While commodities are an important cornerstone of any respectable portfolio, they do not deserve a major allocation. Commodities can be dangerous investments as they are typically subject to high volatility and can be incredibly unpredictable. For all of the benefits they provide, commodities can also be a major thorn in an investors’ side, leading many to consider them as a necessary evil as their day to day returns can stray by hundreds of basis points, disqualifying them from a major portfolio allocation.

Instead, they should be used as something a compliment investment and account for anywhere between 5% and 10% of your portfolio depending on your particular strategy. As for which commodities to pick, there is a laundry list to choose from, including crude oil, natural gas, gold, and more obscure options like orange juice, canola oil, and even butter futures. Investors can trade futures contracts if they can stomach actively moving positions, but the best option for a buy-and-hold investor is to purchase a broad-based ETF that features either physical exposure or an automated roll process [see also Commodity ETFs: Five Factors To Consider].

When it comes to broad based exchange traded funds there are numerous options that deserve close inspection like DJP, GCC, DBC, and DBA, all of which employ a futures-based strategy. For those looking for physical exposure, products like GLD, SLV, and GLTR may work better for their investment style. Despite how you decide to add commodity exposure to your portfolio, one thing is certain; it is a vital component of any self-respecting diversified basket of holdings and should be embraced by buy-and-hold investors and traders alike.

[For more news on resources, sign up for our free CommodityHQ newsletter.]

Disclosure: Photo courtesy of Robert Knapp. No positions at time of writing.

This entry was posted in Asset Allocation, Commodity Futures, Exclusive. Bookmark the permalink.

Commodity HQ is not an investment advisor, and any content published by Commodity HQ does not constitute individual investment advice. The opinions offered herein are not personalized recommendations to buy, sell or hold securities or investment assets. Read the full disclaimer here.

8 Responses to “Why Commodities Belong In Your Portfolio”

  1. [...] Commodity investments come in all shapes in sizes. While futures are arguably the most popular way to obtain exposure to your favorite commodity, there are numerous other options out there. There are a number of exchange traded products that offer exposure to futures, as well as physical commodities like the SPDR Gold Trust (GLD), which invests in physical gold bullion. Finally, there are commodity stocks, which generally consist of mining and exploration companies like BHP Billiton. This latter option may be particularly attractive to investors seeking high yields, but still want to reap the benefits of commodity exposure in their portfolio [see also Why Commodities Belong In Your Portfolio]. [...]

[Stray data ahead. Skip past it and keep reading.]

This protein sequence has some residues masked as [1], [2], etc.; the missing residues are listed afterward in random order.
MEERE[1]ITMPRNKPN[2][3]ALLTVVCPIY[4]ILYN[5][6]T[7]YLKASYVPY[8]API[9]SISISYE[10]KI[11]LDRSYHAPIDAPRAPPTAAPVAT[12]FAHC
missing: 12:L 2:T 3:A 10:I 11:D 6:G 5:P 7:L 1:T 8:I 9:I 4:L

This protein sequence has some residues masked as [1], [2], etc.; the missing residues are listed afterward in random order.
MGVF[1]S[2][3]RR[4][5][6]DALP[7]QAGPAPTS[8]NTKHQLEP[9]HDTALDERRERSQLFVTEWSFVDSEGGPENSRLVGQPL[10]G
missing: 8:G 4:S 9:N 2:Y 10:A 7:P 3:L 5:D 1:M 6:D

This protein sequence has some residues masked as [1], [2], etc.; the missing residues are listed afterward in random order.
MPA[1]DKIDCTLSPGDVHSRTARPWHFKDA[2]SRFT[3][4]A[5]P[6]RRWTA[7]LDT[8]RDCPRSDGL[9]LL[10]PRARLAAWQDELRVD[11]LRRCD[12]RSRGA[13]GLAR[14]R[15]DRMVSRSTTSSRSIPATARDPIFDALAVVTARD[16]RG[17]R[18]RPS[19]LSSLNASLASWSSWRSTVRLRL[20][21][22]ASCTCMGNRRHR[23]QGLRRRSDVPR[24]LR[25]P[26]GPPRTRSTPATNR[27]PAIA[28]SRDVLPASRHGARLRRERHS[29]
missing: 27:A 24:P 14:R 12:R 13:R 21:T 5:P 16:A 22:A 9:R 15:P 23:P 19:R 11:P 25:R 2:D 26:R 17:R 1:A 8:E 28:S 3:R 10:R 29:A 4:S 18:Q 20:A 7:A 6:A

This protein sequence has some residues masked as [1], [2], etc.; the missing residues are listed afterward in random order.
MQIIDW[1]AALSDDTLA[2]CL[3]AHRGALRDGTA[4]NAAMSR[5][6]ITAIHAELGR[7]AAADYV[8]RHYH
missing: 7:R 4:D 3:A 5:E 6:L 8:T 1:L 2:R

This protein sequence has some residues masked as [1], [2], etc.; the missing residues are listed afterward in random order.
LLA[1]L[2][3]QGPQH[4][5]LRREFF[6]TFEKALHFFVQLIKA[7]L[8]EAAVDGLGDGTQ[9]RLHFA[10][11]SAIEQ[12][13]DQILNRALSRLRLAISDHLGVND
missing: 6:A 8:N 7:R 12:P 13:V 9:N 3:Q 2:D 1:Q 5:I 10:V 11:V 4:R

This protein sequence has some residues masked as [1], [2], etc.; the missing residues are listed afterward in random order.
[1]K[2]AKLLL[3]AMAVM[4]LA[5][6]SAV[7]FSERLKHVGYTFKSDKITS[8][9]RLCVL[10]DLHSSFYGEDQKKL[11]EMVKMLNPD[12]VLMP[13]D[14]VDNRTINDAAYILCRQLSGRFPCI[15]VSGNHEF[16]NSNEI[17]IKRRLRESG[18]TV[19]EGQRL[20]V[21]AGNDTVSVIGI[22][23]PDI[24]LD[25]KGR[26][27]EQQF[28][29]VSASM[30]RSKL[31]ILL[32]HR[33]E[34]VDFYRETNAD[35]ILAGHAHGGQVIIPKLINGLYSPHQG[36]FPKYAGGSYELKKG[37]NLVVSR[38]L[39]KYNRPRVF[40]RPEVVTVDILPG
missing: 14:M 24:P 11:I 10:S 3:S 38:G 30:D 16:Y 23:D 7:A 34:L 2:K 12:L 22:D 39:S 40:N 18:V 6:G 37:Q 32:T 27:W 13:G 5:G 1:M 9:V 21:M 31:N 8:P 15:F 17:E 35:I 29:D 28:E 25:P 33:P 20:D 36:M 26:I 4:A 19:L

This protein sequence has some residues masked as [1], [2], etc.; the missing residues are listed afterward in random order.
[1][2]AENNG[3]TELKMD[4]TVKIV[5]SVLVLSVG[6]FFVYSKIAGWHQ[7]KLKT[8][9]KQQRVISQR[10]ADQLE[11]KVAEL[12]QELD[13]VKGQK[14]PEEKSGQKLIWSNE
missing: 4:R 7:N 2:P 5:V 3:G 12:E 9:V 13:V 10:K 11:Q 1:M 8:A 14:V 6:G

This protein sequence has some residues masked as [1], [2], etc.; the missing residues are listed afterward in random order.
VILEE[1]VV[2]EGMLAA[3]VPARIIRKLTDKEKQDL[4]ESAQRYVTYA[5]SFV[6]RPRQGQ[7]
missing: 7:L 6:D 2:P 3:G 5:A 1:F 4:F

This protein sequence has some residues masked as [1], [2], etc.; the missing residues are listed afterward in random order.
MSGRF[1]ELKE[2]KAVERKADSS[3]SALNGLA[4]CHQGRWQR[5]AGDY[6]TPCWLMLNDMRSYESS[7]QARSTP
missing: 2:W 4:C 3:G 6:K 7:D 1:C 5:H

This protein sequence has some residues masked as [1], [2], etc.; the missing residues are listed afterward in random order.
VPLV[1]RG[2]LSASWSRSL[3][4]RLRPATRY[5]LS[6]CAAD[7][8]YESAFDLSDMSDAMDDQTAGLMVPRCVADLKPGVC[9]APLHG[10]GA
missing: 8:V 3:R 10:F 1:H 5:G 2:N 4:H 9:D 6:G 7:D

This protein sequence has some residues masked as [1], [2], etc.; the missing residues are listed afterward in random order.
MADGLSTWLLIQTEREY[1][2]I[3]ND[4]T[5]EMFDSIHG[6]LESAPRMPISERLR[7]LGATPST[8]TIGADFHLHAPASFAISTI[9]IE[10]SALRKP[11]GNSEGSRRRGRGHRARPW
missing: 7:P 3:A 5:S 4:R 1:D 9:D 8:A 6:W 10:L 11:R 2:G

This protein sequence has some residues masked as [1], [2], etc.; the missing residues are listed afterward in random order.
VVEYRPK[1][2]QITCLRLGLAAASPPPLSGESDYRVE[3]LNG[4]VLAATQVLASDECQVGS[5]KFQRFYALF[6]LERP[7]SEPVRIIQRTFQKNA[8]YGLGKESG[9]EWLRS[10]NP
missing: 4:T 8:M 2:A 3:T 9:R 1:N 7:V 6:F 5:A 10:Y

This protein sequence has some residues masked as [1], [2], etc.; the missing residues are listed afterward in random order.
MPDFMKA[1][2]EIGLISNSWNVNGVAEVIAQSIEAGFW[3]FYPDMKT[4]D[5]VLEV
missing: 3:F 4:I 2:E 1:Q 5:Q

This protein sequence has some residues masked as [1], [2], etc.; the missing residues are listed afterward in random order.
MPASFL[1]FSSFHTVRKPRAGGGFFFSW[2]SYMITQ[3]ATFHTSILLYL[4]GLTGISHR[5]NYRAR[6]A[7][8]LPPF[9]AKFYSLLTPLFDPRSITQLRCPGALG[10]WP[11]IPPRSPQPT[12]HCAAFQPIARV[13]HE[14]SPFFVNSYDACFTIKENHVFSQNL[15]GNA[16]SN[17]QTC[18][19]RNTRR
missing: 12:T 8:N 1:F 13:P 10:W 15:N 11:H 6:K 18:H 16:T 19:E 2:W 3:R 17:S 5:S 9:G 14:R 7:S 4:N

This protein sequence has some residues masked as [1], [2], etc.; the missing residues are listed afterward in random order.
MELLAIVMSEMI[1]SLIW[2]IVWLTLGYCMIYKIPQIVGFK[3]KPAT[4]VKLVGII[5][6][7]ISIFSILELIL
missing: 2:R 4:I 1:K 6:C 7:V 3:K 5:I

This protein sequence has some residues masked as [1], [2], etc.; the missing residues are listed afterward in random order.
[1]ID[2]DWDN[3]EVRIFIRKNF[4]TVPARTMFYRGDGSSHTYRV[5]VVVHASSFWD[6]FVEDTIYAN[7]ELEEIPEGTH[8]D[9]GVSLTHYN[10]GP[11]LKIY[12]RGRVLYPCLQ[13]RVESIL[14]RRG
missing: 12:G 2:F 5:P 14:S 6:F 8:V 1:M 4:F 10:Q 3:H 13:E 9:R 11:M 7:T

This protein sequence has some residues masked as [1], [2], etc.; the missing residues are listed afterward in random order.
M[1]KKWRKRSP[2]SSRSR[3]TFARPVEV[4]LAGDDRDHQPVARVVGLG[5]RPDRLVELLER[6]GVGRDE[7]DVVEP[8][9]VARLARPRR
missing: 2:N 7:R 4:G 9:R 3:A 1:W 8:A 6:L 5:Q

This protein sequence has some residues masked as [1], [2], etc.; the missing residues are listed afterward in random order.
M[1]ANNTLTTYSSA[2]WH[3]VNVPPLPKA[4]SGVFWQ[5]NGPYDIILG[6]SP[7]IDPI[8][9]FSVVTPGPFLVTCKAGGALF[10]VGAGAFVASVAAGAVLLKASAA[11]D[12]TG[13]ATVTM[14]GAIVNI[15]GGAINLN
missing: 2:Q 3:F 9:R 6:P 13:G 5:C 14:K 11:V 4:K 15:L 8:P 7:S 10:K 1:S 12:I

2. [...] Widespread commodity exposure in a portfolio is relatively new as far as the financial world is concerned, as investors are beginning to see the advantages of adding this key element to their basket of securities. While it is true that these investments probably do not warrant an allocation higher than 5%-10%, they can have a significant impact on a portfolio and come with a long list of advantages. These investments help to hedge against inflation, as their prices tend to rise as currencies slowly devalue, and they are often the first items to gain because producers can easily pass on costs to those further down the supply chain. Also consider that the supply of commodities is limited in a sense; while farmers can grow less or more of a certain crop, commodities themselves are not subject to the inflation that currencies and equities experience when it comes to adding money to the system like one of the quantitative easing programs [see Why Commodities Belong In Your Portfolio]. [...]

  3. [...] Despite being the largest gold miner, the company also has significant operations in copper and silver as well. The company derives about 80% of its profits from gold with around 19% coming from copper, proving the significance of the industrial metal to the company’s bottom line. As far as gold breaks down, North and South American Mines account for for roughly 60% of production while Australian and African mines make up the majority of the rest [see also Why Commodities Belong In Your Portfolio]. [...]